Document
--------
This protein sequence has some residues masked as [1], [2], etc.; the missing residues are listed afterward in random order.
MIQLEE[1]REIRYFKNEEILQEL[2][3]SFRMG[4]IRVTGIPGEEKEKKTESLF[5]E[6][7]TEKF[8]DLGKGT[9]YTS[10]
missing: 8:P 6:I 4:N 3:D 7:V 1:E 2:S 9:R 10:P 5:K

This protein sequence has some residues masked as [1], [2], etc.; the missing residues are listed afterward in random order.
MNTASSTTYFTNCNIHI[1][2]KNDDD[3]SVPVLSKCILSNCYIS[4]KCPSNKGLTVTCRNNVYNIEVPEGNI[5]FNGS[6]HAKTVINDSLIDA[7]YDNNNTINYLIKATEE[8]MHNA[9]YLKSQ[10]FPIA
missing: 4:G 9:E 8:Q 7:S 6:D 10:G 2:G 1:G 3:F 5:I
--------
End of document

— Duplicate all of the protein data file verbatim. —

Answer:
This protein sequence has some residues masked as [1], [2], etc.; the missing residues are listed afterward in random order.
MIQLEE[1]REIRYFKNEEILQEL[2][3]SFRMG[4]IRVTGIPGEEKEKKTESLF[5]E[6][7]TEKF[8]DLGKGT[9]YTS[10]
missing: 8:P 6:I 4:N 3:D 7:V 1:E 2:S 9:R 10:P 5:K

This protein sequence has some residues masked as [1], [2], etc.; the missing residues are listed afterward in random order.
MNTASSTTYFTNCNIHI[1][2]KNDDD[3]SVPVLSKCILSNCYIS[4]KCPSNKGLTVTCRNNVYNIEVPEGNI[5]FNGS[6]HAKTVINDSLIDA[7]YDNNNTINYLIKATEE[8]MHNA[9]YLKSQ[10]FPIA
missing: 4:G 9:E 8:Q 7:S 6:D 10:G 2:G 1:G 3:F 5:I